My last newsletter, “Where are our heroes?” received a lot of response. I could almost hear the ‘uh-oh” when I discussed how disappointed I was in our leaders and heroes.
So you can imagine my surprise when I found myself waiting for a flight from San Diego to Chicago as a dozen uniformed Navy officers arrived in the waiting area.
I wondered where they were all headed. Their uniforms were pressed and their shoes were shined. They were clean-shaven, had no visible tattoos, and all were very polite to others. It was an impressive collection of officers, both men and women, gathered around talking to each other without earphones, cell phones or Blackberries distracting them.
Then we heard that a flight had arrived. The group quickly assembled in front of the jetway that lead from the plane as passengers disembarked. As one uniformed Marine after another arrived, they were greeted with applause and warm handshakes. To the visible astonishment of those returning Marines, they found a phalanx of officers welcoming them back to the US from their tours in the Middle East.
Wow…I had found my heroes. It warmed my heart and those around me to see the genuine good will and happiness of the officers for those returning to the US. There was no trick to what they did for their returning heroes. They simply welcomed them home. They took the time to show that someone cared. What a treat for not only those that returned but those that offered the recognition.
And then I thought why don’t we greet our returning players the same way? What are we doing to welcome our players “home”? For the most part, nothing. In fact, I am amazed at how poorly some of the casinos treat their returning guests. They post rules. They scold the guests. They limit access to restaurants to those guests who belong to their players club, but have no way to look up membership in the system for players who forget their cards.
My trip to San Diego was followed by a trip to the east coast where I stopped by Twin Rivers Casino outside Providence, RI. This is a large box. Yes, box. A cavernous square box with over 5,000 slot machines. No table games, just lots and lots of slots. I was met at the door by a security guard who informed me that I had parked on the wrong side of the building and I would have to go around, outside, because there was construction blocking my path to the gaming floor. There were no signs with directions, no offer for assistance. Just an admonition that I had somehow done something wrong.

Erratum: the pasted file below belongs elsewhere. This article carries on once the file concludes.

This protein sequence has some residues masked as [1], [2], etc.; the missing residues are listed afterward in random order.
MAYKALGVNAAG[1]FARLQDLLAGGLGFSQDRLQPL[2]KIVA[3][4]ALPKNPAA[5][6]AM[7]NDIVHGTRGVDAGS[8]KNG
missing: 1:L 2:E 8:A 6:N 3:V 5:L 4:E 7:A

Rather than move the car, I asked directions to navigate my way to the floor. The guard clearly was unhappy that he had to explain how to get from one side of the building to the other.
As I walked up stairs, down stairs and across blocked areas, I found the “food court.” Since it was 12:30, I was interested in what they might have for my lunch. The food court had eight choices of menus. They were all fast food types, nothing that we would consider “healthy eating” or even non-fried. Nevertheless, what was more interesting was that I was the only potential customer in the food court.
When I asked, I was informed that the traffic to the food court was, and had been, minimal. Why? Because there were no signs in the slots area directing players to the food court. Further, most of the players did not want to leave their slots. Now for those of you that have read my articles before you know I am going to ask, “What If?” Yes, what if they offered to deliver the foods to the players? You know, the way Barona does with their white linen service.